Thursday, July 20, 2006

HIGH NOTES: The Last Samurai

Hans Zimmer is best known for delivering some powerful music. He comes right out with the kind of music that pretty much goes perfect with action-adventure. With his score to “The Last Samurai,” we’re treated to something quite different. The first track we’re given “A Way of Life” opens with a gentle piece of music, contemplative. You typically crank up the volume with Hans Zimmer to embrace the loudness, but with the opening to “The Last Samurai,” you turn up the volume just so you can hear it.

This might well be the most beautiful score Zimmer has done to date. You can hear some subtle touches that draw on his previous work with movies involving Japan, such as “Black Rain” and “Pearl Harbor.” That work was good, but with “The Last Samurai,” he really delivers the goods. You get the feeling the other films were just practice.

We finally get to some percussion and action music within the second track (almost ten minutes into the CD), but it’s short-lived. That’s not a bad thing. Zimmer’s score recognizes this isn’t an action film. “The Last Samurai” is a spiritual journey, first with the main character played by Tom Cruise and second with the country of Japan as it makes a bloody entrance into the modern world. That said, Zimmer delivers what might well be the best piece of action music he’s done for any film.

“The Way of the Sword” gives me goose bumps every time I hear it. This eight-minute track accompanies the climax of the film. This song is both heroic and tragic. The action comes within the first three minutes, and if I had to make a complaint, then it would be I just wish this part was longer. Good as this piece is, it’s best when listened to along with the two tracks before it, “Ronin” and “Red Warrior.” Those two pieces provide the perfect buildup. As Zimmer’s scores are notorious for extremely long tracks, I’m surprised he didn’t at least merge “Red Warrior” and “The Way of the Sword” into one track. I’m glad he didn’t, though, because I often skip ahead to this part.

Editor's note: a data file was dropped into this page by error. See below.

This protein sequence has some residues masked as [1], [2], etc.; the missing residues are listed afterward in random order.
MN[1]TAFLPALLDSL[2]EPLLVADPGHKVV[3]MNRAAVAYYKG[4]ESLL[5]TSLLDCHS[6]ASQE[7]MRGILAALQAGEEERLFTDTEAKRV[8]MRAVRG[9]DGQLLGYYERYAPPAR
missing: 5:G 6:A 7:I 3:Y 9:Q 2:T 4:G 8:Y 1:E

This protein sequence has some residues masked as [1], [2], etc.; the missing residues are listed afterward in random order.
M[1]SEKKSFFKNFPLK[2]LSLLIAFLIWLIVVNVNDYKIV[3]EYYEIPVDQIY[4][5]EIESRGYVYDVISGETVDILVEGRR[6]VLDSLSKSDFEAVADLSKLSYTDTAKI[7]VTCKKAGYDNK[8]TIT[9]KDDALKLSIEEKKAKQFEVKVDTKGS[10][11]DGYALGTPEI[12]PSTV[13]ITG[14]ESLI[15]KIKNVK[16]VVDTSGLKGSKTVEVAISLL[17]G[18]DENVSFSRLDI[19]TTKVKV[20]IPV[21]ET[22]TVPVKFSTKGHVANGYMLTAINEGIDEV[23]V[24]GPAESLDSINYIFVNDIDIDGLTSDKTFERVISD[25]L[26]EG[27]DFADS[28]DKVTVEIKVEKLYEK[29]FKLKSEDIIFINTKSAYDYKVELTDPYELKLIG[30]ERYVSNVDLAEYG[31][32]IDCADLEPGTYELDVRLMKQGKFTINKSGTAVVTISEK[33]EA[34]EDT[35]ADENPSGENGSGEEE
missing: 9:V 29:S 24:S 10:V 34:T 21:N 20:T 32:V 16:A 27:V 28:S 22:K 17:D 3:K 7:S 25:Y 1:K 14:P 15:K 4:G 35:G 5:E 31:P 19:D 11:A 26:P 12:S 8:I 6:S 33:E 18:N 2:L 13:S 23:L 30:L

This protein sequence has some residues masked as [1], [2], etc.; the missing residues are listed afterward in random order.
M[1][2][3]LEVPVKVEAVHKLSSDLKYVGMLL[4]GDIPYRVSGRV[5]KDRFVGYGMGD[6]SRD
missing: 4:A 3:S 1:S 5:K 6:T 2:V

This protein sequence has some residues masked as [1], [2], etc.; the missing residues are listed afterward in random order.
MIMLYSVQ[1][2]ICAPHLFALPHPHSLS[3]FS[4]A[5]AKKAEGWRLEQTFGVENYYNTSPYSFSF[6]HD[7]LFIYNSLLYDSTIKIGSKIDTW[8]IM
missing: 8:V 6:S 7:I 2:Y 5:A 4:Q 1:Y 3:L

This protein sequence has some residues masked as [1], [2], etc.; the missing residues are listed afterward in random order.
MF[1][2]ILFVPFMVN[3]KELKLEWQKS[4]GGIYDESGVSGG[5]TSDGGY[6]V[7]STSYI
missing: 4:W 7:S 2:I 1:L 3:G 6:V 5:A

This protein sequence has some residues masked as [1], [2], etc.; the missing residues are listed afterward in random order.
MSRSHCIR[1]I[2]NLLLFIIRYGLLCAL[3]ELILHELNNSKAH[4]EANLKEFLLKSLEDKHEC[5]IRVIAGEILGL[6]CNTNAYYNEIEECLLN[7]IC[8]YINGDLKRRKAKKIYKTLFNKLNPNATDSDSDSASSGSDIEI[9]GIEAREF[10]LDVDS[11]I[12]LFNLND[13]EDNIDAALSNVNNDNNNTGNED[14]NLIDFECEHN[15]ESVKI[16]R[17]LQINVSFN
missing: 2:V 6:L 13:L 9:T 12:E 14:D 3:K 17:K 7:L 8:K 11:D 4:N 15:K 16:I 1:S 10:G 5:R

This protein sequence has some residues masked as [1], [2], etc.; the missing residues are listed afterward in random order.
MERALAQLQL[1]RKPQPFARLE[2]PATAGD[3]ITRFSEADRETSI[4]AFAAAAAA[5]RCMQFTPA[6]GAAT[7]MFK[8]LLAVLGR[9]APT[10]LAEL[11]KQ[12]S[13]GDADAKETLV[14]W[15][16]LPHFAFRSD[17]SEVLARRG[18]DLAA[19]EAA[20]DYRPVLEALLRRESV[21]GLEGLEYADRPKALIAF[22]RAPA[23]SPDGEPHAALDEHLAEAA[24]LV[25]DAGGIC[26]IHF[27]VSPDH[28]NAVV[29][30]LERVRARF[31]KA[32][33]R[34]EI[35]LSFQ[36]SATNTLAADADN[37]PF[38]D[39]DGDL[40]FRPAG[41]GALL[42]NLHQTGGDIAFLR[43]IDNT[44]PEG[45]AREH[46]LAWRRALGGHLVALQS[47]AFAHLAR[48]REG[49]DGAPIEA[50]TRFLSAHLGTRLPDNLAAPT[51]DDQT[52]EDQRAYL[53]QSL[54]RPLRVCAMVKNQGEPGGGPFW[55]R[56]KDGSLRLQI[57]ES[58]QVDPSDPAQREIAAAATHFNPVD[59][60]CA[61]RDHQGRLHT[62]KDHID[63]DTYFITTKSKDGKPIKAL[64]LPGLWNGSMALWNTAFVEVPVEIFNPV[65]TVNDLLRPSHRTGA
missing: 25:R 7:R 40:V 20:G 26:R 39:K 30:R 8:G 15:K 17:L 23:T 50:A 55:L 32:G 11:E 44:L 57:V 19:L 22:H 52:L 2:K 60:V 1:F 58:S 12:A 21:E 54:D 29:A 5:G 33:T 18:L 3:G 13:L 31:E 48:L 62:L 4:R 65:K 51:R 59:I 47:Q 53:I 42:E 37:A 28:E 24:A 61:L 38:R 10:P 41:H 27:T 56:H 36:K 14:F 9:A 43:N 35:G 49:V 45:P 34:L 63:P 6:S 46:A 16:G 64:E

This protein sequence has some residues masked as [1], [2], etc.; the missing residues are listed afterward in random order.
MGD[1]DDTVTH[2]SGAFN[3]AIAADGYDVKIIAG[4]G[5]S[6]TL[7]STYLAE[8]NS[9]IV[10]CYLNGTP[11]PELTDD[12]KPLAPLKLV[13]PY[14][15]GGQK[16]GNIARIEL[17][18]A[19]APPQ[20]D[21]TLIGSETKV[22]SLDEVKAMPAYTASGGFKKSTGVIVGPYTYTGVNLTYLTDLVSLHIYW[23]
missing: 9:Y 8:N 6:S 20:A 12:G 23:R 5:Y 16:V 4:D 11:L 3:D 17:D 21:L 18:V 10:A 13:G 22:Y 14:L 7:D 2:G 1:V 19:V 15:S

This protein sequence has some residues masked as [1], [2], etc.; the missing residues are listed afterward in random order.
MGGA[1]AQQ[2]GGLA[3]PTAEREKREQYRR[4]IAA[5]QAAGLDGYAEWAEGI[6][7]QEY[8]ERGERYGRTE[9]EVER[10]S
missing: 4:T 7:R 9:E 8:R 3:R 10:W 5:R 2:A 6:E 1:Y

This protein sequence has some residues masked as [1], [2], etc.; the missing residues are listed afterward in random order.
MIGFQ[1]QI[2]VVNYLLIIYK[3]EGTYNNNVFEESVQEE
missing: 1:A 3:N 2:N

Zimmer finishes this score with a song just as powerful as “The Way of the Sword,” but where the one is explosive, “A Small Measure of Peace” relies on subtlety with a lot of low strings. It’s a great close.

One of the most interesting stories behind this score is how Zimmer was recruited for the film. You can attribute this happenstance to a little thing called “alphabetical order.” Director Ed Zwick and Zimmer were attending one of the pre-Academy Award functions in which nominees were introduced. These introductions were done in alphabetical order based on last names. This placed these two men beside each other for quite a while. As they chatted, Zwick mentioned his project “The Last Samurai” and Zimmer said he’d be interested in scoring the film. Years went by and Zimmer forgot about the film, assuming the project had simply fallen apart. He said he failed to consider how long it takes to organize all the pieces to a historical film of this scale. Sure enough, when the time arrived to get a composer, Zwick remembered his discussion with Zimmer and called him. This was an interesting departure for Zwick, since James Horner has scored most of his historical films. These films include “Glory” and “Legends of the Fall,” some of Horner’s best work.

Other Scores by Hans Zimmer:

I don’t often get my hopes up for a film or score when it comes to the Academy Awards, but this was one film I wish had received more nods. I felt this score deserved a nomination, at the least. Sadly, that didn’t happen. Even though this was “pre-Oprah couch,” I think the film got hammered because of the “Cruise effect.” Oscar just doesn’t seem to like him, and this was a film in which I think he deserved a nomination. While the film itself is pretty inaccurate in its portrayal of the Samurai (in real life, they were essentially the bad guys), Cruise delivered a great performance that makes this film very believable. In a lesser actor’s hand, this could have smacked of clichĂ©, despite a strong script. I was at least glad to see Ken Watanabe nominated for supporting actor. Some of the best scenes are the ones between Watanabe and Cruise’s characters.

Perhaps one of the most interesting things for me personally about this score was that my wife was the one who insisted on getting this CD. She saw the film before I did and couldn’t wait to get the music.

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